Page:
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At length, the Senate, on motion of Mr. Douglas, voted-Yeas 25; Nays 11-to postpone the consideration of this, in favor of the House proposition of amendment, already referred to, and which had passed that body; providing

that no amendment shall be made to the Constitution which will authorize or give to Congress the power to interfere, within any State, with the domestic institutions thereof, etc.

This proposed amendment was finally concurred in by the Senate: Yeas 24; Nays 12: as follows:

Yeas--Messrs. Anthony, Baker, Bigler, Bright, Crittenden, Dixon, Douglas, Foster, Grimes, Gwin, Harlan, Hunter, Johnson, of Tennessee, Kennedy, Latham, Mason, Morrill, Nicholson, Polk, Pugh, Rice, Sebastian, Ten Eyck, and Thomson-24.

Nays--Messrs. Bingham, Chandler, Clark, Doolittle, Durkee, Foot, King, Sumner, Trumbull, Wade, Wilkinson, and Wilson--12.

And then the Senate returned to the consideration of the Crittenden proposition, for which Mr. Clark's proposition, already given,1 was again offered as a substitute, and voted down: Yeas 14; Nays 22.

Finally, Mr. Crittenden moved that the Peace Conference proposition be substituted for his own original project of conciliation; which the Senate refused, by the following vote:

Yeas--Messrs. Crittenden, Douglas, Harlan, Johnson, of Tennessee, Kennedy, Morrill, and Thomson-7.

Nays--Messrs. Bayard, Bigler, Bingham, Bright, Chandler, Clark, Dixon, Fessenden, Foot, Foster, Grimes, Gwin, Hunter, Lane, Latham, Mason, Nicholson, Polk, Pugh, Rice, Sebastian, Sumner, Ten Eyck, Trumbull, Wade, Wigfall, Wilkinson, and Wilson--28.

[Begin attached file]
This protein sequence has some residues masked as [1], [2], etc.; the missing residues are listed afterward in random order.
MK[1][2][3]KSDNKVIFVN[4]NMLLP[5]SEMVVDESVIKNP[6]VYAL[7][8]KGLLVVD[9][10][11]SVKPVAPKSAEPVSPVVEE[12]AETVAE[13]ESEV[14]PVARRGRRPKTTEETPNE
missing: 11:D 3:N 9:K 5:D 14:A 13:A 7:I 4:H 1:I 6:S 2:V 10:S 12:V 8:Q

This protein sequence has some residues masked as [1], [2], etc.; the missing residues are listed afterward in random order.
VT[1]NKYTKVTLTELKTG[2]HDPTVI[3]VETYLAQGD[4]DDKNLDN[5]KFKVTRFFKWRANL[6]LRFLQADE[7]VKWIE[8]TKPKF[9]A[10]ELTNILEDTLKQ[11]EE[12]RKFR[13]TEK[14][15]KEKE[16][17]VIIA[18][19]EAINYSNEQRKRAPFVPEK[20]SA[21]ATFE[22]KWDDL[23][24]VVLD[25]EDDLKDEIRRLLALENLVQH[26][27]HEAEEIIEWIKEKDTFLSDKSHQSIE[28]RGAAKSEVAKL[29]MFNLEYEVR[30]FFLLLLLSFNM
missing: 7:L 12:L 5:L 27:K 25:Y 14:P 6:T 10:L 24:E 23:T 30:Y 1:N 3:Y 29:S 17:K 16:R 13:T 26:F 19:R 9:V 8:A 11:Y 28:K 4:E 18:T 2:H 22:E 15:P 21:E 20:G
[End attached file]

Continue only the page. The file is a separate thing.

So the Senate, by four to one, disposed of the scheme of the Peace Commissioners, and proceeded to vote, directly thereafter, on Mr. Crittenden's original proposition, which was defeated-Yeas 19, Nays 20-as has been stated.

The proceedings of the Peace Conference were likewise presented to the House,2 but not acted upon in that body — the report of the Committee of Thirty-three being held entitled to preference.

Thus ended in failure the more or less earnest efforts to avert the gathering storm of war by some project of “Compromise” or “ Conciliation,” to be enacted by Congress preliminary to its being ingrafted on the Constitution. And, as it has been very widely asserted and believed that the Republicans evinced an unbending disposition, stubbornly refusing to make any concession, any sacrifice, for the preservation of peace and National integrity, it may be well to consider what they actually did and proffered. The foregoing pages show that

I. They were at all times willing, and more than willing, to unite in the call of a Convention of the States, which would have inherent power to deal thoroughly with all the questions whereon the differences termed “sectional” had arisen, and wherein their opponents were morally certain to have a large majority of votes. President Lincoln at an early day, Gov. Morgan, the Republicans in the Peace Conference, etc., etc., had indicated their concurrence in the call of a Convention. But this resort, though originally suggested by the Legislature of Kentucky, was voted down in the Peace Conference by the aid of all the Slave States represented-Kentucky among them.

II. The Republicans likewise

1 See page 382.

2 March 1, 1861.

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